Inaugural Squats for Tots fundraiser in Greensburg lifts Children’s Hospital of Pittsburgh
Ryan Relosky broke into a smile and giggled after easily hoisting a 50-pound barbell above his head Sunday to the cheers and applause of more than 100 family members, friends and complete strangers at the Virtus Institute athletic club in Greensburg.
Relosky, 26, of Irwin is a participant in the St. Vincent College Bearcat BEST program that benefits young adults with learning and developmental disabilities. BEST stands for “Building Excellence through Skills Training.” Relosky was among about 30 athletes who took part in the inaugural Squats for Tots lift-a-thon benefiting Children’s Hospital of Pittsburgh of UPMC.
“I was a little nervous, but it was fun,” Relosky said.
Lifting in front of a throng of people improved his confidence for his next attempts.
As Relosky told a reporter that he would later try a personal-best 200-pound squat lift at the fundraiser, he also issued a warning to his weightlifting mentor, Nicholas Racculia of the Iron City Athletic Club, that he’d better not be standing nearby.
“You better not be beside me. … I could break your toes,” Relosky laughed.
Racculia, an associate professor of finance at St. Vincent College, near Latrobe, organized the first-time event in which participants generate monetary pledges.
Donors offer an amount per pound lifted that will go toward the charity.
The lifters included boys, girls, men and women, ages 8 to 67 years old.
They were members of the Bearcat BEST program; seven were residents of the nonprofit Acme Providers Inc., a Greensburg-area nonprofit that supports adults with special needs; and some were from area athletic clubs.
Each participant raises money performing dead lifts, presses, and squat lifts, all under the watchful eyes of experienced loaders and spotters.
“Our goal was to make a lot of these participants feel empowered,” Racculia said.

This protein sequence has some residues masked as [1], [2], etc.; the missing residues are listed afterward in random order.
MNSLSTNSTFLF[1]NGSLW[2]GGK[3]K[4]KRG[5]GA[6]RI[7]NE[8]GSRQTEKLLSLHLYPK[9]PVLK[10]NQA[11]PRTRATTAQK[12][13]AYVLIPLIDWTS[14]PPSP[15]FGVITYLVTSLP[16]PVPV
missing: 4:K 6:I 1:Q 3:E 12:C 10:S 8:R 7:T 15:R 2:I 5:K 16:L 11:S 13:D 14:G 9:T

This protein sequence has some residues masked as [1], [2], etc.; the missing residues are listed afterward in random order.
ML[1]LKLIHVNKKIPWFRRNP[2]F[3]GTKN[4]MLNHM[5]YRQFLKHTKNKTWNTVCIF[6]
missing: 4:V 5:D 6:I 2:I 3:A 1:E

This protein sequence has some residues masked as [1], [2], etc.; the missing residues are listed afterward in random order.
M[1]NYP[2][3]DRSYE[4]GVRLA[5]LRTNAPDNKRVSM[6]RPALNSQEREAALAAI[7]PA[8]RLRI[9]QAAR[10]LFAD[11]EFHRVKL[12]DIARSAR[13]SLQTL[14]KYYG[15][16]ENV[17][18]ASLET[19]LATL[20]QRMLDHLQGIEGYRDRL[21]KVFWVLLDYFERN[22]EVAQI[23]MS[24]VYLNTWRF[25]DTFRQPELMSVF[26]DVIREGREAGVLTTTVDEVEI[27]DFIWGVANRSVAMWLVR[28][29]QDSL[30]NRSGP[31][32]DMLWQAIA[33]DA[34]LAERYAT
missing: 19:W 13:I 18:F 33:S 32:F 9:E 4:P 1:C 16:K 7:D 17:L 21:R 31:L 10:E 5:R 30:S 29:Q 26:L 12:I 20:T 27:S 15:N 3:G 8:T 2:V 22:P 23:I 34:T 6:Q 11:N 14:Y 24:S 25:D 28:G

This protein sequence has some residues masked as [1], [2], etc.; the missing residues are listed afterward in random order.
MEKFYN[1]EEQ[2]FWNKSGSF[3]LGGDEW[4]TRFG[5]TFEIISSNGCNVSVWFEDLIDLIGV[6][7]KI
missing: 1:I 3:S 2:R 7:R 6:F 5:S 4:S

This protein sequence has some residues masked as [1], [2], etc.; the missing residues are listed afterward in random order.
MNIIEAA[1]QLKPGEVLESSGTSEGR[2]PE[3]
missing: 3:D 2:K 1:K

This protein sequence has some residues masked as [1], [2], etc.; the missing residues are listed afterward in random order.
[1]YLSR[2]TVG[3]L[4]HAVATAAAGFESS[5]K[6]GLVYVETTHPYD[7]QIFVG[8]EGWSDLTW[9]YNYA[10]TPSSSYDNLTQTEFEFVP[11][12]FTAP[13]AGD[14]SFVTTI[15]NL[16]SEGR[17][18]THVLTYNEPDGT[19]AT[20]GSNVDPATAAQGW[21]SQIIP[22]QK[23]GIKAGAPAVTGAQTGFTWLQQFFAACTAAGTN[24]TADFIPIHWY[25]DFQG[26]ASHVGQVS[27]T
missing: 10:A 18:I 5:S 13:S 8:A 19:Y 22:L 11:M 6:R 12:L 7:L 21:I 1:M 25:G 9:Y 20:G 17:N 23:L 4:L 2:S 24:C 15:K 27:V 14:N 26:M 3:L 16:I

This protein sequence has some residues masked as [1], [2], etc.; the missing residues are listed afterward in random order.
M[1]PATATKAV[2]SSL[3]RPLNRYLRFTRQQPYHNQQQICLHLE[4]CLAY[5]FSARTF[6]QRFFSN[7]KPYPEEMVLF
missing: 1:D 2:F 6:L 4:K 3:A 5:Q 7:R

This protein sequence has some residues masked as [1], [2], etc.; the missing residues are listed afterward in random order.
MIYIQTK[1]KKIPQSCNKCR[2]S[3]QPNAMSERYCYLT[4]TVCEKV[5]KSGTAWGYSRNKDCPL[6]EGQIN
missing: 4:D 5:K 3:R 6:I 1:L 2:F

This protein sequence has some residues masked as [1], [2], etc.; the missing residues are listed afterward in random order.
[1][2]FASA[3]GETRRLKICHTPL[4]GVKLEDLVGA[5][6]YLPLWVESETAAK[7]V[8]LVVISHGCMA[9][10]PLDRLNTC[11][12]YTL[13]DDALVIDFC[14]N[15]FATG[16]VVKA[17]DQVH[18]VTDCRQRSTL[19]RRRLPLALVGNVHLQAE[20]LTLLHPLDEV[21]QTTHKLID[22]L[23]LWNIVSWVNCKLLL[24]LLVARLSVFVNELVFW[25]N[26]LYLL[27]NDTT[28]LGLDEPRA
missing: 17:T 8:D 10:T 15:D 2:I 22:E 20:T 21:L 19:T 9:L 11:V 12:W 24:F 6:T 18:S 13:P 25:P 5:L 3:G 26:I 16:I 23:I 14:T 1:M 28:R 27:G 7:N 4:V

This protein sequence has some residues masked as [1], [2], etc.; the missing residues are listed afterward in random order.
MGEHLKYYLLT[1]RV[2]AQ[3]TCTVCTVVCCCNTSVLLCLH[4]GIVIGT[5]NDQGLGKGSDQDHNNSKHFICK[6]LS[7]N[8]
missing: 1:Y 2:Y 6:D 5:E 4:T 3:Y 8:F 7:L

“Some have benefited from the assistance of others, and they themselves are now giving to others … and displaying their strength after months of training.
“They are actually paying it forward.”
Silver-haired Mike “The Beast” Anthony, 56, a resident in the Acme Providers program, was showing off his “guns” after his 36-pound press.
“I love this,” he said. “I’ve been training for a long time.”
Joelle Abramowicz, 50, also of Greensburg, was a crowd favorite, drawing raves from the audience with her pre- and post-lift ritual of bowing to the audience.
“It made me nervous … but (the cheers) helped me do it,” she said. “I really like this.”
With some lifters, like Nick Sciullo, 22, also with the Bearcat BEST program, said the noisy crowd made him nervous at first but also helped him as he finished a 225-pound squat.
“Yes, you’ve got to be careful with the amount you donate,” Racculia said. “It could end up costing you a lot.”
Racculia said he was “very happy” with the number of participants and volunteers, and the crowd that more than filled the North Main Street gym’s parking lot, but he wasn’t surprised.
“These people are passionate about lifting and they get to show off their development,” he said. “And, really, it’s for a wonderful cause,” he said.
The event raised more than $3,200.
Paul Peirce is a Tribune-Review staff reporter. You can contact Paul at 724-850-2860, firstname.lastname@example.org or via Twitter .